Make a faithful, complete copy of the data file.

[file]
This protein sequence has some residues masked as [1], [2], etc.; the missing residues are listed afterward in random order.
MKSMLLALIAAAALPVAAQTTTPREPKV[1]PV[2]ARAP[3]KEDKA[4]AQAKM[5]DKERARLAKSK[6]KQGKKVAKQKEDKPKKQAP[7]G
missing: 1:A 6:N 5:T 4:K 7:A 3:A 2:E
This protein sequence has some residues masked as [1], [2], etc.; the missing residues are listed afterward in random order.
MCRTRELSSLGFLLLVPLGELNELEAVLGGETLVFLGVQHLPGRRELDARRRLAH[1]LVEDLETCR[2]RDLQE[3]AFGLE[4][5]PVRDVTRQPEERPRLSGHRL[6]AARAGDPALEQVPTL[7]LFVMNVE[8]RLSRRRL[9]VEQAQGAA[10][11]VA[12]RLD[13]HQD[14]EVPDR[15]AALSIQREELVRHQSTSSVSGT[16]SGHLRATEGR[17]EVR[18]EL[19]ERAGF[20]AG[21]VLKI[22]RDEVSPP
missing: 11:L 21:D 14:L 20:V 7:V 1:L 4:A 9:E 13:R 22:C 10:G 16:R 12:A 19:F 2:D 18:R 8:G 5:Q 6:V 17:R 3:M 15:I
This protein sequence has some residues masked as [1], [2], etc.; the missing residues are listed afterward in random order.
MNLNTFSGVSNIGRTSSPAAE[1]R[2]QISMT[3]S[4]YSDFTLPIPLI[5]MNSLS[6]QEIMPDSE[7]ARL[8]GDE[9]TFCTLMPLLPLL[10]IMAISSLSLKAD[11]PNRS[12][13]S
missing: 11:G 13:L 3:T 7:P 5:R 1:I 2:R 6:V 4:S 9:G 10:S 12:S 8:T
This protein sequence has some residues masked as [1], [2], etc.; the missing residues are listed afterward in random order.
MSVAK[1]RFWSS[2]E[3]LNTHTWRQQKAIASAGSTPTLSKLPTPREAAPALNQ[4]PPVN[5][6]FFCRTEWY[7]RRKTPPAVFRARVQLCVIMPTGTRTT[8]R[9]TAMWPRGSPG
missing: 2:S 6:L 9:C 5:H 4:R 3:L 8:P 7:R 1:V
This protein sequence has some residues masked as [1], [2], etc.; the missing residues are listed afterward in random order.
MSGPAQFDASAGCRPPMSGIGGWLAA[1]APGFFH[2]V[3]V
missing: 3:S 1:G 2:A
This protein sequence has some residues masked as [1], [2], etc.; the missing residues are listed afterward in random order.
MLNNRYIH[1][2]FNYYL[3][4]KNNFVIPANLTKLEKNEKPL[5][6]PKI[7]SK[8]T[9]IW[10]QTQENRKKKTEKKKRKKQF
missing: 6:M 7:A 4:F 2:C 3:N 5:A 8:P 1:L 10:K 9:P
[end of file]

This protein sequence has some residues masked as [1], [2], etc.; the missing residues are listed afterward in random order.
MKSMLLALIAAAALPVAAQTTTPREPKV[1]PV[2]ARAP[3]KEDKA[4]AQAKM[5]DKERARLAKSK[6]KQGKKVAKQKEDKPKKQAP[7]G
missing: 1:A 6:N 5:T 4:K 7:A 3:A 2:E
This protein sequence has some residues masked as [1], [2], etc.; the missing residues are listed afterward in random order.
MCRTRELSSLGFLLLVPLGELNELEAVLGGETLVFLGVQHLPGRRELDARRRLAH[1]LVEDLETCR[2]RDLQE[3]AFGLE[4][5]PVRDVTRQPEERPRLSGHRL[6]AARAGDPALEQVPTL[7]LFVMNVE[8]RLSRRRL[9]VEQAQGAA[10][11]VA[12]RLD[13]HQD[14]EVPDR[15]AALSIQREELVRHQSTSSVSGT[16]SGHLRATEGR[17]EVR[18]EL[19]ERAGF[20]AG[21]VLKI[22]RDEVSPP
missing: 11:L 21:D 14:L 20:V 7:V 1:L 4:A 9:E 13:R 22:C 10:G 16:R 12:A 19:F 2:D 18:R 8:G 5:Q 6:V 17:R 3:M 15:I
This protein sequence has some residues masked as [1], [2], etc.; the missing residues are listed afterward in random order.
MNLNTFSGVSNIGRTSSPAAE[1]R[2]QISMT[3]S[4]YSDFTLPIPLI[5]MNSLS[6]QEIMPDSE[7]ARL[8]GDE[9]TFCTLMPLLPLL[10]IMAISSLSLKAD[11]PNRS[12][13]S
missing: 11:G 13:L 3:T 7:P 5:R 1:I 2:R 6:V 4:S 9:G 10:S 12:S 8:T
This protein sequence has some residues masked as [1], [2], etc.; the missing residues are listed afterward in random order.
MSVAK[1]RFWSS[2]E[3]LNTHTWRQQKAIASAGSTPTLSKLPTPREAAPALNQ[4]PPVN[5][6]FFCRTEWY[7]RRKTPPAVFRARVQLCVIMPTGTRTT[8]R[9]TAMWPRGSPG
missing: 2:S 6:L 9:C 5:H 4:R 3:L 8:P 7:R 1:V
This protein sequence has some residues masked as [1], [2], etc.; the missing residues are listed afterward in random order.
MSGPAQFDASAGCRPPMSGIGGWLAA[1]APGFFH[2]V[3]V
missing: 3:S 1:G 2:A
This protein sequence has some residues masked as [1], [2], etc.; the missing residues are listed afterward in random order.
MLNNRYIH[1][2]FNYYL[3][4]KNNFVIPANLTKLEKNEKPL[5][6]PKI[7]SK[8]T[9]IW[10]QTQENRKKKTEKKKRKKQF
missing: 6:M 7:A 4:F 2:C 3:N 5:A 8:P 1:L 10:K 9:P